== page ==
Controlling On-Chip Gradient Elution Microchannel Electrochromatography Using the LabSmith HVS448

Michael W.L.Watson, Jared M. Mudrik and Aaron R. Wheeler, University of Toronto, and Yolanda Fintschenko, LabSmith. July 4, 2012

Separations of complex peptide mixtures can take too long to elute without the ability to apply a solvent gradient.

One solution for applying a gradient is called Microchannel Electrochromatography, or MEC. In reversed phase MEC buffers with aqueous and organic components comprise the mobile phase of a separation through a solid and porous stationary phase localized in a microfluidic device. MEC requires precise and automated control of three important experimental parameters:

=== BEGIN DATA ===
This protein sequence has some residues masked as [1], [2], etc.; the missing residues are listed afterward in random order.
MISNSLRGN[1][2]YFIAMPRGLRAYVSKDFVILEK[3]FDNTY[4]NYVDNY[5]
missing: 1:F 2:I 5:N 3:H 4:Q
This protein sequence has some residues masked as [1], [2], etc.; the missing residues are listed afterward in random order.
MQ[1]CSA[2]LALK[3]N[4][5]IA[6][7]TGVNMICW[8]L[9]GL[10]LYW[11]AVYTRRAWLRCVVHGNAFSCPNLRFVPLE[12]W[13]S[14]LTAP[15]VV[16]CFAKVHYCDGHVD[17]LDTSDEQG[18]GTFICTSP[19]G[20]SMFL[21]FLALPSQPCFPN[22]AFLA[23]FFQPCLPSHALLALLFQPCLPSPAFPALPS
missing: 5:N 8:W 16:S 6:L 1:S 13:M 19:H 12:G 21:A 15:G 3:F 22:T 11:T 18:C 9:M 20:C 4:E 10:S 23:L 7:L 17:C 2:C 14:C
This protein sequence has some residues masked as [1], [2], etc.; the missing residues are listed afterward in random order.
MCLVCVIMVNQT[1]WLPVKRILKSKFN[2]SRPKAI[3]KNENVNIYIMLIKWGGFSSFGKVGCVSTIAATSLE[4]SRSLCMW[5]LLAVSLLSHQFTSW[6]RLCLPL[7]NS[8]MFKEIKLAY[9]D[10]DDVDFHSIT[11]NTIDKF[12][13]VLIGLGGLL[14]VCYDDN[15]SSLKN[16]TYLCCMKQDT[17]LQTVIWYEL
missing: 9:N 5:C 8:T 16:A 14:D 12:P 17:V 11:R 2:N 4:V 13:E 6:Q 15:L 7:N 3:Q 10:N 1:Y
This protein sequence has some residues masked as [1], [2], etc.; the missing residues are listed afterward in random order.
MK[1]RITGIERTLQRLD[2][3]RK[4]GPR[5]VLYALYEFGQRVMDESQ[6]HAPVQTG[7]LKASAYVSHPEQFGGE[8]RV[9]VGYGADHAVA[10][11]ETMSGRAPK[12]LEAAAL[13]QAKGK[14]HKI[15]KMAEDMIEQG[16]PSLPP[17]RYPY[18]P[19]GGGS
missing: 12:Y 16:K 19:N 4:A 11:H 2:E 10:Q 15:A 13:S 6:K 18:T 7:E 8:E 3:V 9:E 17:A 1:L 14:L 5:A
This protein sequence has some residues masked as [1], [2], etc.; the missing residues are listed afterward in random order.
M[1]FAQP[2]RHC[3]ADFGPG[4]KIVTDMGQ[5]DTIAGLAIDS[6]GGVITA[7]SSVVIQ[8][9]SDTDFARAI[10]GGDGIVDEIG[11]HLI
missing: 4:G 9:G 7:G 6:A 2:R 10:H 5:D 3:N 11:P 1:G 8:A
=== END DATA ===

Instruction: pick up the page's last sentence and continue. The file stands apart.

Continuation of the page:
1. At least two applied electric field gradients
  2. Timing and control of the sample injection/switch to sample elution
  3. The electroosmotic flow (EOF) velocity during buffer gradient formation.

The LabSmith HVS448 High Voltage Sequencer is the only solution on the market capable of the precise, accurate voltage control and timing required for on-chip MEC. With the HVS448 in their toolkit, Professor Aaron Wheeler and Ph.D. students Michael Watson and Jared Mudrick of The University of Toronto could focus on a solution to the third critical problem of implementing MEC: control of the EOF velocity.

Described below is a guide to implementing their velocity-matched buffer approach to the on-chip gradient MEC elution of a protein digest using the HVS448, first published in Analytical Chemistry (Anal.Chem., 2009, 81, 3851-3857).


Application: Electrochromatography
Product: High Voltage Sequencers